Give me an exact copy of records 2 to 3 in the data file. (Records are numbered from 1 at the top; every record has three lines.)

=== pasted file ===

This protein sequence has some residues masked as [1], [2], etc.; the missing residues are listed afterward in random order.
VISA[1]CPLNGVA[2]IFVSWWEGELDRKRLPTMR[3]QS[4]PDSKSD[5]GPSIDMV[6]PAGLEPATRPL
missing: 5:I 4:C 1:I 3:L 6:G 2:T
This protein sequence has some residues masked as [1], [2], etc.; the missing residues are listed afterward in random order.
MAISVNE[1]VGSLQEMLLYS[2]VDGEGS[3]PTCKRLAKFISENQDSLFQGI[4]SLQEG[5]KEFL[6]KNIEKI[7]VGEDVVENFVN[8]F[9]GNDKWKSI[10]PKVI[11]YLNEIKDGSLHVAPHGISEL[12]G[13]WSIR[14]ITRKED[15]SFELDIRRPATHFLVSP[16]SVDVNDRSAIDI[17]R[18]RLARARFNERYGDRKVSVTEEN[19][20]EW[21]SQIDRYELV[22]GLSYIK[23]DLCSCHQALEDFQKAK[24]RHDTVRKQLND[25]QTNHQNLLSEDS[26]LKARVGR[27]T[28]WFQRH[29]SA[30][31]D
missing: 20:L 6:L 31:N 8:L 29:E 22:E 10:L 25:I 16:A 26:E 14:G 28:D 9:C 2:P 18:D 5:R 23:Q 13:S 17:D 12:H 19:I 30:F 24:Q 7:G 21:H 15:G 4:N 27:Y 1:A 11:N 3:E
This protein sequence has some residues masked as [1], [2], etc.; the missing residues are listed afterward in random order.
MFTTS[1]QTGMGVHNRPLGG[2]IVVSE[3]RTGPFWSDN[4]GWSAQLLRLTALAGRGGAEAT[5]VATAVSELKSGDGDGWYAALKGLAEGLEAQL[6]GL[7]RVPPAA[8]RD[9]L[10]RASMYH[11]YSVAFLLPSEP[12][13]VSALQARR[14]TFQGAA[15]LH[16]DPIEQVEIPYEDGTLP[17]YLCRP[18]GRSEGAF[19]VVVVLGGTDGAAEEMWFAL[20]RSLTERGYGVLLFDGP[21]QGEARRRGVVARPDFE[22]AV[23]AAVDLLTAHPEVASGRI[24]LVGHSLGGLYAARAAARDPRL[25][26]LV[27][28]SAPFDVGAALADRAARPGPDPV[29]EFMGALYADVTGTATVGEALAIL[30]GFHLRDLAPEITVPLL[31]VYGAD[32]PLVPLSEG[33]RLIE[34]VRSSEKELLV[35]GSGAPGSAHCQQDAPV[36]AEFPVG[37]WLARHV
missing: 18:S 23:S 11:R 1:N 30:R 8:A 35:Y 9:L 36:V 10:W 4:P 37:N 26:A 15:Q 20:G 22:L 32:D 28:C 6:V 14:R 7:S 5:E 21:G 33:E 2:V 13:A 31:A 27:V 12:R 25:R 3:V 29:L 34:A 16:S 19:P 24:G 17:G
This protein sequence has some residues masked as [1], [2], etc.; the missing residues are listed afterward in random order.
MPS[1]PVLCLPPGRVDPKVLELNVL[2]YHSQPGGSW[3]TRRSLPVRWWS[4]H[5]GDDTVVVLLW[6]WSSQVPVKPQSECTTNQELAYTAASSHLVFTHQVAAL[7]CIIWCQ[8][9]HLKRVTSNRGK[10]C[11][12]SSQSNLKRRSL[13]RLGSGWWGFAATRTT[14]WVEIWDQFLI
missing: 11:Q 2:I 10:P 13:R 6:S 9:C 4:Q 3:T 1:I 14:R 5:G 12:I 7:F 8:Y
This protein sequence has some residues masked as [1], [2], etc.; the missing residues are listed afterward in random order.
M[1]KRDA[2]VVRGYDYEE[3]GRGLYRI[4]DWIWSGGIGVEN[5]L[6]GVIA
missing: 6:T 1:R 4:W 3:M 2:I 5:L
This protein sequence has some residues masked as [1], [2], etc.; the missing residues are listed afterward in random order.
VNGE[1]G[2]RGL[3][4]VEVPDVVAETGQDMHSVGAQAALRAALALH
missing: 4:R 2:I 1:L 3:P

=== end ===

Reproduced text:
This protein sequence has some residues masked as [1], [2], etc.; the missing residues are listed afterward in random order.
MAISVNE[1]VGSLQEMLLYS[2]VDGEGS[3]PTCKRLAKFISENQDSLFQGI[4]SLQEG[5]KEFL[6]KNIEKI[7]VGEDVVENFVN[8]F[9]GNDKWKSI[10]PKVI[11]YLNEIKDGSLHVAPHGISEL[12]G[13]WSIR[14]ITRKED[15]SFELDIRRPATHFLVSP[16]SVDVNDRSAIDI[17]R[18]RLARARFNERYGDRKVSVTEEN[19][20]EW[21]SQIDRYELV[22]GLSYIK[23]DLCSCHQALEDFQKAK[24]RHDTVRKQLND[25]QTNHQNLLSEDS[26]LKARVGR[27]T[28]WFQRH[29]SA[30][31]D
missing: 20:L 6:L 31:N 8:L 29:E 22:E 10:L 25:I 16:A 26:E 14:G 28:D 9:C 2:P 18:D 5:R 23:Q 13:S 17:D 12:H 19:I 30:F 24:Q 7:G 21:H 15:G 4:N 27:Y 1:A 11:N 3:E
This protein sequence has some residues masked as [1], [2], etc.; the missing residues are listed afterward in random order.
MFTTS[1]QTGMGVHNRPLGG[2]IVVSE[3]RTGPFWSDN[4]GWSAQLLRLTALAGRGGAEAT[5]VATAVSELKSGDGDGWYAALKGLAEGLEAQL[6]GL[7]RVPPAA[8]RD[9]L[10]RASMYH[11]YSVAFLLPSEP[12][13]VSALQARR[14]TFQGAA[15]LH[16]DPIEQVEIPYEDGTLP[17]YLCRP[18]GRSEGAF[19]VVVVLGGTDGAAEEMWFAL[20]RSLTERGYGVLLFDGP[21]QGEARRRGVVARPDFE[22]AV[23]AAVDLLTAHPEVASGRI[24]LVGHSLGGLYAARAAARDPRL[25][26]LV[27][28]SAPFDVGAALADRAARPGPDPV[29]EFMGALYADVTGTATVGEALAIL[30]GFHLRDLAPEITVPLL[31]VYGAD[32]PLVPLSEG[33]RLIE[34]VRSSEKELLV[35]GSGAPGSAHCQQDAPV[36]AEFPVG[37]WLARHV
missing: 18:S 23:S 11:R 1:N 30:R 8:A 35:Y 9:L 36:V 10:W 4:P 37:N 26:A 15:Q 20:G 22:L 32:D 28:C 6:V 14:R 7:S 5:E 21:G 33:E 2:V 13:A 31:A 27:V 12:R 25:R 3:V 29:L 34:A 16:S 19:P 24:G 17:G